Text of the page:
ART VILLA GARIKULA (what I see)

I see an ant.

Walking on what may look like a bright pink desert.

Seeking a direction, almost like smelling its forward path it goes sideways, backwards, forward, in uneven waves.

Gradually it reaches the end of the pink table and disappears.

Then after a while the environment changes.

With a breeze that touches my right cheek comes the the rain. Slowly but constant.

I see men by the river.

I do not see them washing their car by running it straight through the river, as they apparently do.

I would love to see that.

What I do see is a white butterfly. Moving in seeking patterns similar to the ant. A dog is passing, stopping and gazing out at the view. It smells the air and then quickly hunts the sound of somebody hitting a bucket.

Now the sun is back.

I must have been gone for a while. I guess I wasn’t paying attention.

When I look up I see green hills with a shape like this (arm moving)

Out in the field everything is open.

The ground is warm. The grass is about 15 cm high.

When I look down into the field I discover its richness. Insects of various kind and sizes, the names of which I don’t know.

Rocks of various kinds, none that look the same.

An ocean of ants crawling on a muddy hill, a little yet gigantic hill.

Green grass of various sorts.

I really shouldn’t be placing my feet on this ground.

Now I need the toilet.

I am back.

Dear field of grass.

How I respect you. How I cherish you. But still I must admit, I don’t know you anymore.

You have secrets that to me becomes fantasies. Fantasies that scare me.

I hear a “hussing” sound.

I move away and then I think: A snake? My thought was slower than my reaction.

And my writing takes more than a lifetime.

I see a computer.

I see my self standing in an open field of grass with a computer. I see myself writing about what I see.

I hear the sound of a bee traveling so I turn around. Now I see the sun behind the clouds.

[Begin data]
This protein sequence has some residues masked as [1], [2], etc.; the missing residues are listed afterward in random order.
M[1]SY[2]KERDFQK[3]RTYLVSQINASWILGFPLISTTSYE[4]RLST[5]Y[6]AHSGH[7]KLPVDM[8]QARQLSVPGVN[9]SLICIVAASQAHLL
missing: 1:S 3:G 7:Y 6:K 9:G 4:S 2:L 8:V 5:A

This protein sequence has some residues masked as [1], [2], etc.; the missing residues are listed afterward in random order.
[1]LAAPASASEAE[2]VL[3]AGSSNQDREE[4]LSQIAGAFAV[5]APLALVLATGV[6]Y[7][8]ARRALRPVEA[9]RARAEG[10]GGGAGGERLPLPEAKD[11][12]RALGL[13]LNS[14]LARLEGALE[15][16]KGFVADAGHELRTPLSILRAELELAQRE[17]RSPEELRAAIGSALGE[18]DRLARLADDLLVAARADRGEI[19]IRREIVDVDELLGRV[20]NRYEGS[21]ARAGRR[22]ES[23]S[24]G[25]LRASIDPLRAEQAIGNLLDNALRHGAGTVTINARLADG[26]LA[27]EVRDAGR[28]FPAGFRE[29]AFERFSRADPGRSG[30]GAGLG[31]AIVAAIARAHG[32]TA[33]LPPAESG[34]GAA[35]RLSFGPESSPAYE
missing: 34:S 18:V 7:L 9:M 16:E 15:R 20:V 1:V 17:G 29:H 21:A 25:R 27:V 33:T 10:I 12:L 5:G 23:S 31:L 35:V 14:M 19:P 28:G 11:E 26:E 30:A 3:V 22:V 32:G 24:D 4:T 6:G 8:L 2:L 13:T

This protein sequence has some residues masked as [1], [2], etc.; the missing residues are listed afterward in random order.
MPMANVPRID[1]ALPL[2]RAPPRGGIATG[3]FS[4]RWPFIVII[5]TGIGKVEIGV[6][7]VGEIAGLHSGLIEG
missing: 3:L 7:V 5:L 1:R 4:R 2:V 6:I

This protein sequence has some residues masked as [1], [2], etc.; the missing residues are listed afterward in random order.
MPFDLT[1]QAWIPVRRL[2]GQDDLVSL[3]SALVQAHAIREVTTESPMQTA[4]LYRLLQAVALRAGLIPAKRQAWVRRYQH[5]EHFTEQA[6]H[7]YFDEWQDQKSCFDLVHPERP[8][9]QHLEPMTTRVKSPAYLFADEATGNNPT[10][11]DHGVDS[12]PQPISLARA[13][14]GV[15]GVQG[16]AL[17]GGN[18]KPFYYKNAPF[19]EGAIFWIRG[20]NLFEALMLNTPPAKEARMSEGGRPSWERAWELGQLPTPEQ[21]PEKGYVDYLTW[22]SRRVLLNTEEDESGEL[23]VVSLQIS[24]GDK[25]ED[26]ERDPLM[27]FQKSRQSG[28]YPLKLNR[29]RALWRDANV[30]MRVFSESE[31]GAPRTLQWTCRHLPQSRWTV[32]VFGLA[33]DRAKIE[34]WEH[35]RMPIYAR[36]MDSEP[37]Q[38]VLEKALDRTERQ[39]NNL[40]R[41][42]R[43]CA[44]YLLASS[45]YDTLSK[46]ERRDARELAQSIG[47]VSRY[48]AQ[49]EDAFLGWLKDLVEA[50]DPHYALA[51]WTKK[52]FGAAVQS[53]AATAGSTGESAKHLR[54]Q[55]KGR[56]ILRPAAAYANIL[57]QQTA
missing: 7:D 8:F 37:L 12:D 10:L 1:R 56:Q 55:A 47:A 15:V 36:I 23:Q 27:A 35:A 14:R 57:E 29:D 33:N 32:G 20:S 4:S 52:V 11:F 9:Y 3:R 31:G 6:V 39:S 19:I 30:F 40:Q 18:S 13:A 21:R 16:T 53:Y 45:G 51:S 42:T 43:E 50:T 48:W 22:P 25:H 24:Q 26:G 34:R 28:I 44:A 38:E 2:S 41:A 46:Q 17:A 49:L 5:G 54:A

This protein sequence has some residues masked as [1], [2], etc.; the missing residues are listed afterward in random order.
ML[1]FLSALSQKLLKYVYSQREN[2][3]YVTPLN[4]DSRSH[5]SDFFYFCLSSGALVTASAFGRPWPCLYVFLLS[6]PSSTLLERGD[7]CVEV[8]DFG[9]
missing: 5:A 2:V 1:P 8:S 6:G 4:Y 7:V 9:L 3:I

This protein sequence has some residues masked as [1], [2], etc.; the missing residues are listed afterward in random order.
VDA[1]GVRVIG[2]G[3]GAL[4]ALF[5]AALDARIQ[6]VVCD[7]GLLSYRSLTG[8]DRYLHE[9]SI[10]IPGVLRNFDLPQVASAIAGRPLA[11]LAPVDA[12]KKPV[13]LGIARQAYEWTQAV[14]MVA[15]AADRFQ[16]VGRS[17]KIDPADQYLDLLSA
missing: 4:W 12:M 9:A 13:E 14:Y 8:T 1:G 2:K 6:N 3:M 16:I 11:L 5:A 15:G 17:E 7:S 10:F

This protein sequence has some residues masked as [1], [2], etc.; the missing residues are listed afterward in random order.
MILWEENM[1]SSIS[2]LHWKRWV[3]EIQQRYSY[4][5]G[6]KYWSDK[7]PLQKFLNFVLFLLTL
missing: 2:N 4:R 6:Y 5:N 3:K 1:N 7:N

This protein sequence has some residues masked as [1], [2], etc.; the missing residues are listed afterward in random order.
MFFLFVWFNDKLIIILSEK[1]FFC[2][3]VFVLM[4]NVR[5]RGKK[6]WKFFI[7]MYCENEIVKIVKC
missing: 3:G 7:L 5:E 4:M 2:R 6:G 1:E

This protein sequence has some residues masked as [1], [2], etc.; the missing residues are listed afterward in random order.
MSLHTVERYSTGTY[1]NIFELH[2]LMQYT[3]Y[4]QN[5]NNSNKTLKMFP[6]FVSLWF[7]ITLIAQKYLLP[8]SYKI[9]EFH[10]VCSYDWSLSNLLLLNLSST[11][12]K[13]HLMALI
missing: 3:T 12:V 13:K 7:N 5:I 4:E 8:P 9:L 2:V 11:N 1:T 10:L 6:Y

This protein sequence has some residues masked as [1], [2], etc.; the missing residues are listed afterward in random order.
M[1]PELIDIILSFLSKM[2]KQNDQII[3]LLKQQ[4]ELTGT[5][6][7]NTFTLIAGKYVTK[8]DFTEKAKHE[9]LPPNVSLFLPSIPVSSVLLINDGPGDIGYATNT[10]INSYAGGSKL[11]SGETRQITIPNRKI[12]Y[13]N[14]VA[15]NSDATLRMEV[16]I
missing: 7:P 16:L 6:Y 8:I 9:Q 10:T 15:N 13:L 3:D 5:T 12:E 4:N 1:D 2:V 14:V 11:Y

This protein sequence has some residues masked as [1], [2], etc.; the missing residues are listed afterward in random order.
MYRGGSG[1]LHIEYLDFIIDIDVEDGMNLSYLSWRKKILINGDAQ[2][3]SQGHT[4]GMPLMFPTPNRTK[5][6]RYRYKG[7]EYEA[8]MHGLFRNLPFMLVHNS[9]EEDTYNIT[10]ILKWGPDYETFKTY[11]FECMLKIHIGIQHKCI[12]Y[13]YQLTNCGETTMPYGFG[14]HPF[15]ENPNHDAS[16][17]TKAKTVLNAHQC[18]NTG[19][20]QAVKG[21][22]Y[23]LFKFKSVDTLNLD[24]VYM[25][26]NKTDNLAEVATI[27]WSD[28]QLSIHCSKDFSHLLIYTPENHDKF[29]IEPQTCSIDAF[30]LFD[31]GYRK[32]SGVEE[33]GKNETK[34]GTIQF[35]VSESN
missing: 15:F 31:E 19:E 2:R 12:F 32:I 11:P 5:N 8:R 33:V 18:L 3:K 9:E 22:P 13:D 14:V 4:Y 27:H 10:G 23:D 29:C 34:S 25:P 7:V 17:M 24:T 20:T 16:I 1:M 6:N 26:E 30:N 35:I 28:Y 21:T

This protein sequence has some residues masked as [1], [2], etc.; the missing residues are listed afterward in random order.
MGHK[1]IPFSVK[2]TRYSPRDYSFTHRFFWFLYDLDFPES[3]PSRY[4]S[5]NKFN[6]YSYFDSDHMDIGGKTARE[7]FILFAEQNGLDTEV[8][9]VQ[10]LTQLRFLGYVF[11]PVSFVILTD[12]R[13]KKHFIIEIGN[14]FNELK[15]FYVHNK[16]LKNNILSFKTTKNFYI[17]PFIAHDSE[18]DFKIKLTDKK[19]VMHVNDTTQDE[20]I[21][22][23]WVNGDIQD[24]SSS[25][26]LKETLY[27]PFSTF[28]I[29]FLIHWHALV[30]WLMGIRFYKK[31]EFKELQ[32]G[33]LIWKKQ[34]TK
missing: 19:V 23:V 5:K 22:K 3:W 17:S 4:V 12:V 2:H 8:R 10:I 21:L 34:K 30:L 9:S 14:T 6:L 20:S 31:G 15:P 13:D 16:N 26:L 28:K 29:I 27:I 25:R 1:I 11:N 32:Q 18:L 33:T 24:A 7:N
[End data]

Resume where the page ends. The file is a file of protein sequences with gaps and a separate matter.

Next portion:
I press save.

I worship this present moment and do not want it to go away.

I stop.

I think.

What do I see?

I see Georgia.

Desert mountains close by. Snow on top of the distance mountains.

Layers and of mountains in all directions.

No, not everywhere.

Somewhere I only see treetops melting with white clouds.

The clouds have cotton shapes and I don’t know what’s behind.

More mountains?

The wind is both occasionally and constant.

It has no nationality.

I wonder where it has been, where it started, where it will end.

I see a butterfly. A beautiful cliche.

It could cross boarders if it wanted to. So could I. Not everyone can do that.

Break.

I hear a lot I do not see.

Some ducks. Birds pretty much in every direction. An occational car. Some occational dogs.

Am I on the internet?

I see a bed with a white sheet blowing in the wind.

An old rusty bed with metal decorations. Old. Nice. It is a single bed. I walk towards the bed.

I see an old chewing gum.

I see a paper cup.

I see somebody walking up in the desert mountains.

I think it is some cows.

I lay down. Will I fall? No, it’s ok.

Now I have sun on my face.

“Hello, you fool, I love you”, not a Rednex, but a Roxette song pops into my mind.

Now the time is 1027 in Norway,

1127,

1228 in Georgia.

Landing Sites Specific